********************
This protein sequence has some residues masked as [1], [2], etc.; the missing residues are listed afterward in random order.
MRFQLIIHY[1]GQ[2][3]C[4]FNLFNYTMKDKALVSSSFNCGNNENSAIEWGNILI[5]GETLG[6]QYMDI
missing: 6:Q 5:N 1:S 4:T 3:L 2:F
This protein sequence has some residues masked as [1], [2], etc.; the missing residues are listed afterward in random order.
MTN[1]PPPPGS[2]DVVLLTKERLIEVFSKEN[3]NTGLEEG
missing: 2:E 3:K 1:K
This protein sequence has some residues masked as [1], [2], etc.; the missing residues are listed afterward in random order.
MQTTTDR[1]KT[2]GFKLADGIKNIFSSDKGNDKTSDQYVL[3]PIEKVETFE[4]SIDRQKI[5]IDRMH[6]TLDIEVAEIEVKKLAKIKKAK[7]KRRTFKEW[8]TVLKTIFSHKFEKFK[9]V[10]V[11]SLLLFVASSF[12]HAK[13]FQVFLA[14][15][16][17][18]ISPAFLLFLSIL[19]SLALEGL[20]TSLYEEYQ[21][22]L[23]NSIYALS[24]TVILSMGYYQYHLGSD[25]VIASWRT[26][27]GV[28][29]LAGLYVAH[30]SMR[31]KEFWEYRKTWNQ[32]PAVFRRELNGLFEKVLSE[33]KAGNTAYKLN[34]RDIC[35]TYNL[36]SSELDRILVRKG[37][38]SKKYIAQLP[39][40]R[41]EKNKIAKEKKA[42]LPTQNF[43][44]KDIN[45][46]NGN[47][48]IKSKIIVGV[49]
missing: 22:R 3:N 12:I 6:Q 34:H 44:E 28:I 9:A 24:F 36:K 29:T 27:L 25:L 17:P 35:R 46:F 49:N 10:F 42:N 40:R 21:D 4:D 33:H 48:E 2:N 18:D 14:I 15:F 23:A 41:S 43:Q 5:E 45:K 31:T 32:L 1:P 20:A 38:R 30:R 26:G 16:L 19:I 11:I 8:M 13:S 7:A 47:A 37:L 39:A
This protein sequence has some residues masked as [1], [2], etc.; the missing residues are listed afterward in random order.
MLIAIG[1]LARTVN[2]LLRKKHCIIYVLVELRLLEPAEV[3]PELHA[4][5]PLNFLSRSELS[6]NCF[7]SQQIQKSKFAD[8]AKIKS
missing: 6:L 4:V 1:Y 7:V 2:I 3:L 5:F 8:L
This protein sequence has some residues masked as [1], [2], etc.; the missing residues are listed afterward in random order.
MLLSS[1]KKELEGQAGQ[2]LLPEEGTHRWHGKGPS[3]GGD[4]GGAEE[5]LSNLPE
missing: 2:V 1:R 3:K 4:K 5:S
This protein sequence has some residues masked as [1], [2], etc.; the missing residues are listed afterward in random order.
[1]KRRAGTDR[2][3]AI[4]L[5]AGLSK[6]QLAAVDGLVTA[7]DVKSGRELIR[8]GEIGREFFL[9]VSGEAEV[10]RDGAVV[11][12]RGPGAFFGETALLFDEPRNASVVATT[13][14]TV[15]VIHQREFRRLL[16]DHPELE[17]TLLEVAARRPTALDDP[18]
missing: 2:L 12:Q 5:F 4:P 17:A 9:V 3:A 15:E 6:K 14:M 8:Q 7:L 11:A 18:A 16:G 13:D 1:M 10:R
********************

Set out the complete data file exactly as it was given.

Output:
This protein sequence has some residues masked as [1], [2], etc.; the missing residues are listed afterward in random order.
MRFQLIIHY[1]GQ[2][3]C[4]FNLFNYTMKDKALVSSSFNCGNNENSAIEWGNILI[5]GETLG[6]QYMDI
missing: 6:Q 5:N 1:S 4:T 3:L 2:F
This protein sequence has some residues masked as [1], [2], etc.; the missing residues are listed afterward in random order.
MTN[1]PPPPGS[2]DVVLLTKERLIEVFSKEN[3]NTGLEEG
missing: 2:E 3:K 1:K
This protein sequence has some residues masked as [1], [2], etc.; the missing residues are listed afterward in random order.
MQTTTDR[1]KT[2]GFKLADGIKNIFSSDKGNDKTSDQYVL[3]PIEKVETFE[4]SIDRQKI[5]IDRMH[6]TLDIEVAEIEVKKLAKIKKAK[7]KRRTFKEW[8]TVLKTIFSHKFEKFK[9]V[10]V[11]SLLLFVASSF[12]HAK[13]FQVFLA[14][15][16][17][18]ISPAFLLFLSIL[19]SLALEGL[20]TSLYEEYQ[21][22]L[23]NSIYALS[24]TVILSMGYYQYHLGSD[25]VIASWRT[26][27]GV[28][29]LAGLYVAH[30]SMR[31]KEFWEYRKTWNQ[32]PAVFRRELNGLFEKVLSE[33]KAGNTAYKLN[34]RDIC[35]TYNL[36]SSELDRILVRKG[37][38]SKKYIAQLP[39][40]R[41]EKNKIAKEKKA[42]LPTQNF[43][44]KDIN[45][46]NGN[47][48]IKSKIIVGV[49]
missing: 22:R 3:N 12:I 6:Q 34:H 44:E 28:I 9:A 24:F 36:K 29:T 27:L 25:L 17:P 35:R 46:F 49:N 10:F 42:N 40:R 21:D 4:D 33:H 48:E 2:N 18:D 14:I 15:F 23:A 41:S 43:Q 5:E 45:K 31:T 32:L 1:P 20:A 38:R 30:R 26:G 16:L 19:I 11:I 8:M 13:S 7:A 47:A 37:L 39:A
This protein sequence has some residues masked as [1], [2], etc.; the missing residues are listed afterward in random order.
MLIAIG[1]LARTVN[2]LLRKKHCIIYVLVELRLLEPAEV[3]PELHA[4][5]PLNFLSRSELS[6]NCF[7]SQQIQKSKFAD[8]AKIKS
missing: 6:L 4:V 1:Y 7:V 2:I 3:L 5:F 8:L
This protein sequence has some residues masked as [1], [2], etc.; the missing residues are listed afterward in random order.
MLLSS[1]KKELEGQAGQ[2]LLPEEGTHRWHGKGPS[3]GGD[4]GGAEE[5]LSNLPE
missing: 2:V 1:R 3:K 4:K 5:S
This protein sequence has some residues masked as [1], [2], etc.; the missing residues are listed afterward in random order.
[1]KRRAGTDR[2][3]AI[4]L[5]AGLSK[6]QLAAVDGLVTA[7]DVKSGRELIR[8]GEIGREFFL[9]VSGEAEV[10]RDGAVV[11][12]RGPGAFFGETALLFDEPRNASVVATT[13][14]TV[15]VIHQREFRRLL[16]DHPELE[17]TLLEVAARRPTALDDP[18]
missing: 2:L 12:Q 5:F 4:P 17:A 9:V 3:A 15:E 6:K 14:M 8:Q 7:L 11:A 18:A 16:G 13:D 1:M 10:R